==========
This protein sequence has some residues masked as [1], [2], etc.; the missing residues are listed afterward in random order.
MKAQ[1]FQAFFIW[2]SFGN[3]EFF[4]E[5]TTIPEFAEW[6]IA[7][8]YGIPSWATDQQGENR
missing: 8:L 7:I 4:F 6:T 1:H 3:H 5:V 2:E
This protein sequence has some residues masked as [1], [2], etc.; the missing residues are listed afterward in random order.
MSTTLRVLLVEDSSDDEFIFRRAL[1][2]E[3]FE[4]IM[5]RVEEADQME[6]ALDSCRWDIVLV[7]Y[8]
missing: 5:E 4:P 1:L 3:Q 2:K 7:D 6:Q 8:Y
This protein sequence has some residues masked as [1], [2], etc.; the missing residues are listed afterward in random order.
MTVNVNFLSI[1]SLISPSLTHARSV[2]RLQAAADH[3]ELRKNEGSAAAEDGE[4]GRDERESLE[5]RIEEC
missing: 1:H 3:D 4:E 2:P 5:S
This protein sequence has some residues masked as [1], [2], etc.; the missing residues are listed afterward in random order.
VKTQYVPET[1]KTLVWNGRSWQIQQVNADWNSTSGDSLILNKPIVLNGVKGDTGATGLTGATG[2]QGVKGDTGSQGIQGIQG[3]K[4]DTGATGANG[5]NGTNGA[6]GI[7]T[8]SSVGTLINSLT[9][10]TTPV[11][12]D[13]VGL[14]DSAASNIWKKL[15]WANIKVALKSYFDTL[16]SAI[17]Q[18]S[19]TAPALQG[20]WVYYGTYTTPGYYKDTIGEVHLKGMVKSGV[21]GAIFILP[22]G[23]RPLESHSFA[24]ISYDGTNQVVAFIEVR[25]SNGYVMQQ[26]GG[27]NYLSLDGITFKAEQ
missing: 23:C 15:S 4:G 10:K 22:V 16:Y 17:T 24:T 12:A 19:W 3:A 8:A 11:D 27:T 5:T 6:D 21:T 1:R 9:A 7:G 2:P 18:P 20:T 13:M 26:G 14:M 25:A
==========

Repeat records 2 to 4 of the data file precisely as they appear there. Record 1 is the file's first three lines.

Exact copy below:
This protein sequence has some residues masked as [1], [2], etc.; the missing residues are listed afterward in random order.
MSTTLRVLLVEDSSDDEFIFRRAL[1][2]E[3]FE[4]IM[5]RVEEADQME[6]ALDSCRWDIVLV[7]Y[8]
missing: 5:E 4:P 1:L 3:Q 2:K 7:D 6:Q 8:Y
This protein sequence has some residues masked as [1], [2], etc.; the missing residues are listed afterward in random order.
MTVNVNFLSI[1]SLISPSLTHARSV[2]RLQAAADH[3]ELRKNEGSAAAEDGE[4]GRDERESLE[5]RIEEC
missing: 1:H 3:D 4:E 2:P 5:S
This protein sequence has some residues masked as [1], [2], etc.; the missing residues are listed afterward in random order.
VKTQYVPET[1]KTLVWNGRSWQIQQVNADWNSTSGDSLILNKPIVLNGVKGDTGATGLTGATG[2]QGVKGDTGSQGIQGIQG[3]K[4]DTGATGANG[5]NGTNGA[6]GI[7]T[8]SSVGTLINSLT[9][10]TTPV[11][12]D[13]VGL[14]DSAASNIWKKL[15]WANIKVALKSYFDTL[16]SAI[17]Q[18]S[19]TAPALQG[20]WVYYGTYTTPGYYKDTIGEVHLKGMVKSGV[21]GAIFILP[22]G[23]RPLESHSFA[24]ISYDGTNQVVAFIEVR[25]SNGYVMQQ[26]GG[27]NYLSLDGITFKAEQ
missing: 23:C 15:S 4:G 10:K 22:V 16:Y 17:T 24:T 12:A 19:W 3:A 8:A 11:D 27:T 5:T 6:D 21:T 1:R 9:A 7:G 2:P 18:P 20:T 13:M 26:G 14:M 25:A